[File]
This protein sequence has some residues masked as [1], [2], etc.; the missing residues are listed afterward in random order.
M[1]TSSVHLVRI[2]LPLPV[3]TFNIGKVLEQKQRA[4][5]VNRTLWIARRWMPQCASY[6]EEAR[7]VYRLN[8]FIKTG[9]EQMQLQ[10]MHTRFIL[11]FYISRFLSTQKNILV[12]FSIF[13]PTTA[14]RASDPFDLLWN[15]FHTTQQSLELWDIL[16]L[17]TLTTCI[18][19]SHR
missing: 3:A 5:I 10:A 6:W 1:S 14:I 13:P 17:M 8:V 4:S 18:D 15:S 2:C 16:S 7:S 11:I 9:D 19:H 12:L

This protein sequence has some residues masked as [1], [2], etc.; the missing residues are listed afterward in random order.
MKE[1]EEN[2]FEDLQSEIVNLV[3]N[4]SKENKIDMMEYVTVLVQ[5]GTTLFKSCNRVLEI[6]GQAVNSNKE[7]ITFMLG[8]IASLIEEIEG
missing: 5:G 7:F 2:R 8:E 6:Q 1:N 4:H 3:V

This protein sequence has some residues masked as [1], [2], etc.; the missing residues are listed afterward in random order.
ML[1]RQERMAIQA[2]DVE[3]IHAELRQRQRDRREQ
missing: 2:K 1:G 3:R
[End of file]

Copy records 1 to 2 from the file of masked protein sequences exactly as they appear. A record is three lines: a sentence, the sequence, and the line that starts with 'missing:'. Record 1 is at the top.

This protein sequence has some residues masked as [1], [2], etc.; the missing residues are listed afterward in random order.
M[1]TSSVHLVRI[2]LPLPV[3]TFNIGKVLEQKQRA[4][5]VNRTLWIARRWMPQCASY[6]EEAR[7]VYRLN[8]FIKTG[9]EQMQLQ[10]MHTRFIL[11]FYISRFLSTQKNILV[12]FSIF[13]PTTA[14]RASDPFDLLWN[15]FHTTQQSLELWDIL[16]L[17]TLTTCI[18][19]SHR
missing: 3:A 5:I 10:A 6:W 1:S 14:I 13:P 17:M 8:V 4:S 18:D 15:S 2:C 16:S 7:S 11:I 9:D 19:H 12:L

This protein sequence has some residues masked as [1], [2], etc.; the missing residues are listed afterward in random order.
MKE[1]EEN[2]FEDLQSEIVNLV[3]N[4]SKENKIDMMEYVTVLVQ[5]GTTLFKSCNRVLEI[6]GQAVNSNKE[7]ITFMLG[8]IASLIEEIEG
missing: 5:G 7:F 2:R 8:E 6:Q 1:N 4:H 3:V